Speaking in Welsh, which he learned at Aberystwyth University ahead of his investiture as Prince of Wales, he said: “It is a privilege to share your love for this very special nation.”

King Charles III greeting Welsh children outside the Senedd

The King said it has given him great pleasure to see the bond continue, with the Prince returning to Ynys Mon this week – “a place which I know means so much to him”.

He told the debating chamber or Siambr: “It is with countless special memories and particular pride that I join you as we reflect on the past quarter century of the history we have shared, which you in your work in this Senedd have the great responsibility of making.

“In 1999, when the National Assembly was established, we could not know what lay ahead but we trusted that the common desire for the welfare of the people of Wales would be the surest guide for those who would create, shape and develop this new national institution.

“Looking back … I hope you can feel a real sense of pride in the respect that has been earned and in the contribution that has been made to the lives of so many.

“Welsh minds have indeed been directed to Welsh matters and the distinct voice of Wales is heard with clarity and purpose.

“We look back at the journey so far and we look forward to the journey yet to come.”

Looking to the Plaid Cymru benches in the Siambr, the Kind said: “Now, of course, a parliament would not be worthy of the name were there not differences of opinion.

“But it is a tribute to that spirit of community – so evident to all who love Wales, as we do – that this has been managed with an inclusivity the very shape of this chamber symbolises.”

His Majesty described Wales as a “unique mosaic of places, landscapes and cultures”.

Turning back to Welsh, he said: “It is wonderful to see that the Senedd uses the Welsh language so often – not just as a symbolic act but as its foundation.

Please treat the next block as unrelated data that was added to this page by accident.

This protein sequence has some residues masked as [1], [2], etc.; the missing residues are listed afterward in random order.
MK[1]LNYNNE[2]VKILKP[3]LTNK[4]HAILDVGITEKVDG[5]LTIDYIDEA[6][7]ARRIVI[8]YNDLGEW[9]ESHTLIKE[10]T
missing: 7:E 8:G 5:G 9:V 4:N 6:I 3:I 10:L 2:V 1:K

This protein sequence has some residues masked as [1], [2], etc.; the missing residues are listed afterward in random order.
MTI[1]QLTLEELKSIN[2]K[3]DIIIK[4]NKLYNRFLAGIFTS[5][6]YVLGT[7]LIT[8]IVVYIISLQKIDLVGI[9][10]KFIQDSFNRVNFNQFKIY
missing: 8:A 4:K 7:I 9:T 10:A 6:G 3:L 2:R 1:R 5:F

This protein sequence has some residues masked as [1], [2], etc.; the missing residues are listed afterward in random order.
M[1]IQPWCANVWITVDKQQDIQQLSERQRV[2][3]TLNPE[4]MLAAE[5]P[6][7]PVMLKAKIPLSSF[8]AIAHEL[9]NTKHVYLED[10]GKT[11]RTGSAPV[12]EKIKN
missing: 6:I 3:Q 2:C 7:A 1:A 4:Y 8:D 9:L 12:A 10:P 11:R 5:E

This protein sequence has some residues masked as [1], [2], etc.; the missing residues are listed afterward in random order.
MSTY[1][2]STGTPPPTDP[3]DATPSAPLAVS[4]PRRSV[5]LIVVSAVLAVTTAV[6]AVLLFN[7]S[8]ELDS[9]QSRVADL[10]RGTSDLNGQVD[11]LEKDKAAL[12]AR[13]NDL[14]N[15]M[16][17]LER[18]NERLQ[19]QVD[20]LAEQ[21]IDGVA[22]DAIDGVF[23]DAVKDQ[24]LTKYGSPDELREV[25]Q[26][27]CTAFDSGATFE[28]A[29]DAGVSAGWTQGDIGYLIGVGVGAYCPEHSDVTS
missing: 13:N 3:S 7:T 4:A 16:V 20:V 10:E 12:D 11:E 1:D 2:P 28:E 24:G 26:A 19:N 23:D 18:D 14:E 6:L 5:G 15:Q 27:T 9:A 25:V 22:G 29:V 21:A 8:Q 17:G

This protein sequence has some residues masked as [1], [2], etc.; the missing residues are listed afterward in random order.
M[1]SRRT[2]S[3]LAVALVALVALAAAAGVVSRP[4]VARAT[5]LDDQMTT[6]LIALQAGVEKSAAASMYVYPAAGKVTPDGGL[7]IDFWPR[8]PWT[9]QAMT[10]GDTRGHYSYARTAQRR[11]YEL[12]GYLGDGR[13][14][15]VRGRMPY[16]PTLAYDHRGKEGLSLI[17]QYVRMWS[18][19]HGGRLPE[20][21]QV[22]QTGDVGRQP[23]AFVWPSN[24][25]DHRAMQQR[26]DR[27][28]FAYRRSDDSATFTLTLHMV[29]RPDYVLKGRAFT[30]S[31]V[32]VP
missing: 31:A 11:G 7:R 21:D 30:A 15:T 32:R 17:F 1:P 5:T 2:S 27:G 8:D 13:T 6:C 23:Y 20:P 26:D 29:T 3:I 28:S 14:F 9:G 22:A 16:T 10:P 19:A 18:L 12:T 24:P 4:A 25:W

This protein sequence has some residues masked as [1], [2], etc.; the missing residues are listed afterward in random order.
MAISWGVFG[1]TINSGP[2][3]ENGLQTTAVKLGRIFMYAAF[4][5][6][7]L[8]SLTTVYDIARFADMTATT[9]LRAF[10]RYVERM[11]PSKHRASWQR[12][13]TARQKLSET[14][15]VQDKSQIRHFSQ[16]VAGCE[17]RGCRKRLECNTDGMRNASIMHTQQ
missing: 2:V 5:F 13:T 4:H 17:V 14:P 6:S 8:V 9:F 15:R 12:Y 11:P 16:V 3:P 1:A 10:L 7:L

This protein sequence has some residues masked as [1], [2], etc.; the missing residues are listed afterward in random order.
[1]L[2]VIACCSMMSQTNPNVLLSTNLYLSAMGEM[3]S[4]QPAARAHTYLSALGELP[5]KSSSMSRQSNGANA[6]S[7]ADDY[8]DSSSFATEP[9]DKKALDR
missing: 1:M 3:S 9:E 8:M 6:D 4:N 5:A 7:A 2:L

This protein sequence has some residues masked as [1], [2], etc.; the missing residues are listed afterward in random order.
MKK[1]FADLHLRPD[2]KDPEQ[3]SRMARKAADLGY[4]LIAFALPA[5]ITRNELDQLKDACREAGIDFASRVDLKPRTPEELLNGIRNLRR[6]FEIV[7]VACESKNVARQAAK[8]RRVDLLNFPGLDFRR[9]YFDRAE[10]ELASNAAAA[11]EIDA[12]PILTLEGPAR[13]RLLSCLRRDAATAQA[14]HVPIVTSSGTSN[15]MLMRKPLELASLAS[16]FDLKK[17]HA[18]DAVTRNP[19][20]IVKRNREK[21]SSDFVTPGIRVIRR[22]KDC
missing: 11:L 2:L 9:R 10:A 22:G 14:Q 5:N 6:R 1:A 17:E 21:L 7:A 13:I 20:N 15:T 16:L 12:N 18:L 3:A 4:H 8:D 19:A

“The greatest honour is its use.”

The 25th anniversary coincides with the passing of a law which will see the Senedd expanded from 60 to 96 members elected under a new voting system from 2026.

King Charles said the Senedd has become more than a symbol over the past 25 years: “It has become essential to the life of Wales.

“And as we look back … I offer you heartfelt congratulations on all you have achieved.

“We now look forward to the tasks that we face in the next quarter century – not least the challenge we all share as inhabitants of this threatened planet.

“A challenge which I know you are seeking to meet with energy and determination.

“A great milestone has been reached: there are many more ahead: but you do not travel alone. The strength, resilience and aspiration of the Welsh people will help to sustain you.

“You take with you the goodwill and support of all who have the interests of Wales at heart – they will be equal to any task.

“With those interests in mind, I pray that in the years to come you will achieve even more – overcome even more challenges and find even more causes for celebration.

King Charles III meeting First Minister Vaughan Gething

Elin Jones, the Senedd’s speaker or Llywydd, is one of a few remaining members of “class of ‘99” who have served for the full 25 years since the then-National Assembly was set up.

Ms Jones said: “We’d come to build Wales and change the world but, as with life, we were soon deflated by the mundane and sometimes bizarre – nothing more so than our annual scrutiny of the potatoes originating in Egypt regulations.

“Those early years demonstrated the inadequacy of our powers and the aspiration to do more. The people of Wales in 2011, by referendum, supported granting primary law-making powers to the Senedd.

“And we have been pioneering and ambitious in the use of those powers…. we’ve been innovative in how we do our politics, with coalitions, co-operation and joint working.”